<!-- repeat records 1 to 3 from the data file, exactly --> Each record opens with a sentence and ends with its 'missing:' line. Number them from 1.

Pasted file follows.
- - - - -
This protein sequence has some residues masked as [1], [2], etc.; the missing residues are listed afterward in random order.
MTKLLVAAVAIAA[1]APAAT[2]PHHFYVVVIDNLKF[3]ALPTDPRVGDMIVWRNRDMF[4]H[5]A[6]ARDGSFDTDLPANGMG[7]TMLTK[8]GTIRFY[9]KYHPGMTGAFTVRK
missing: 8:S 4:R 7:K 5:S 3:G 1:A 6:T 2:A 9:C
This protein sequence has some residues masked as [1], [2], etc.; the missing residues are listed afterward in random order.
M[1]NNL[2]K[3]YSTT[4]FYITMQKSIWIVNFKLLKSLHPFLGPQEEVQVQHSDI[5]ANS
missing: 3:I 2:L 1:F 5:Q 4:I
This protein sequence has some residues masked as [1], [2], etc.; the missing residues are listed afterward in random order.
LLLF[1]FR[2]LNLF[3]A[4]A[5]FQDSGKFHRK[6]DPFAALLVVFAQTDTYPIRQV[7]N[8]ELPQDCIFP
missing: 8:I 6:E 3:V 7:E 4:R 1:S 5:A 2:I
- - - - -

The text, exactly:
This protein sequence has some residues masked as [1], [2], etc.; the missing residues are listed afterward in random order.
MTKLLVAAVAIAA[1]APAAT[2]PHHFYVVVIDNLKF[3]ALPTDPRVGDMIVWRNRDMF[4]H[5]A[6]ARDGSFDTDLPANGMG[7]TMLTK[8]GTIRFY[9]KYHPGMTGAFTVRK
missing: 8:S 4:R 7:K 5:S 3:G 1:A 6:T 2:A 9:C
This protein sequence has some residues masked as [1], [2], etc.; the missing residues are listed afterward in random order.
M[1]NNL[2]K[3]YSTT[4]FYITMQKSIWIVNFKLLKSLHPFLGPQEEVQVQHSDI[5]ANS
missing: 3:I 2:L 1:F 5:Q 4:I
This protein sequence has some residues masked as [1], [2], etc.; the missing residues are listed afterward in random order.
LLLF[1]FR[2]LNLF[3]A[4]A[5]FQDSGKFHRK[6]DPFAALLVVFAQTDTYPIRQV[7]N[8]ELPQDCIFP
missing: 8:I 6:E 3:V 7:E 4:R 1:S 5:A 2:I